Insulin resistance, inflammation and a muscle-saving protein

May 1, 2012, University of California - San Diego

Type 2 diabetes has reached epidemic proportions around the world, fueled in large part by the equally alarming expansion of obesity as a global health problem. But while it's well-known that obesity is the most common cause of insulin resistance – the primary metabolic abnormality in type 2 diabetes – researchers have only recently begun to effectively parse the underlying, complicated relationships between lipids (fats and related molecules essential to cell structure and function) and chronic tissue inflammation (a key cause of obesity-induced insulin resistance).

In the online May 2 issue of the journal Cell Metabolism, researchers at the University of California, San Diego School of Medicine publish three distinct articles exploring:

  • the complex interactions of lipids and inflammation in
  • the roles of omega 3 fatty acids and a particular gene in fighting inflammation
  • how elevated levels of a particular protein might delay the muscle-destroying effects of amyotrophic lateral sclerosis.

In a wide-ranging Perspective article published in Cell Metabolism, Christopher K. Glass, MD, PhD, a professor in the departments of Cellular and Molecular Medicine, and Medicine at the UC San Diego, and Jerrold M. Olefsky, MD, associate dean for Scientific Affairs and Distinguished Professor of Medicine at UC San Diego, survey where the science stands, describing, for example, the pro-inflammatory effects of saturated fatty acids and the anti-inflammatory benefits of omega 3 fatty acids. They also discuss how inflammation impacts lipid metabolism at the cellular, tissue, organ and whole-body levels.

In a second, related article, Olefsky and colleague Da Young Oh, an assistant project scientist, discuss the critical role of a gene called GPR120 in inhibiting pro-inflammatory macrophages while simultaneously boosting the anti-inflammatory benefits of omega 3 . They argue that new research highlights the importance of GPR120 as an attractive target for new drugs that could increase insulin sensitivity and, perhaps, have anti-obesity effects as well.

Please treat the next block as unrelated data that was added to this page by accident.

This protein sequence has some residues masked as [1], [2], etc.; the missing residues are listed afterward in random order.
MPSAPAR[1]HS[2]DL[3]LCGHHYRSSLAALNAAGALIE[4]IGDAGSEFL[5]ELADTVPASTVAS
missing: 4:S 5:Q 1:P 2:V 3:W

Finally, Don W. Cleveland, PhD, professor and chair of the Department of Cellular and Molecular Medicine and head of the Laboratory of Cell Biology at the Ludwig Institute for Cancer Research at UC San Diego and colleagues report the effects of elevated levels of a gene- regulating protein in mouse cells afflicted by a form of amyotrophic lateral sclerosis or ALS.

In humans, ALS is a progressive, adult-onset neurodegenerative disorder characterized by selective motor neuron and muscle loss that ultimately results in fatal paralysis. Among the key players in muscle function is a transcriptional activator protein called PGC-1alpha, which helps enhance various aspects of muscle cell function, including metabolism and mitochondrial biogenesis.

Cleveland and colleagues report that elevated levels of PGC-1alpha in the muscles of a mouse model of inherited ALS helps maintain health and function, though it does not extend survival time. The researchers suggest that increasing PCG-1alpha activity in muscle could be a new and attractive therapeutic target for maintaining, improving and extending physical abilities in ALS patients.

Explore further: Saturated fatty acids lead to mitochondrial dysfunction and insulin resistance

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joemostowey
not rated yet May 01, 2012
They have had the clues for decades as to the cause for diabetes II.
They know that removing part of the stomach and upper intestine has a 95% cure rate. They know that many bacteria and parasites alter the host's biological processes to enable the bacteria to better survive and multiply.
They know that many broad spectrum antibiotics alter the gut bacteria diversity and create an inbalance. Almost every human affected with type II Diabetes has had at least one treatment with antibiotics, most have had multiple treatments.
What they fail to do, is sample the gut bacteria in normal people, set a baseline for what is normal, and then compare the bacteria in the stomach and upper intestine to determine which bacteria is creating the conditions for this disease, and then creating an antibiotic targeted at the offending organism.
If this were not the case, then removing the upper intestine, and part of the stomach would have no effect. Yet the effect is immediate. The person is cured

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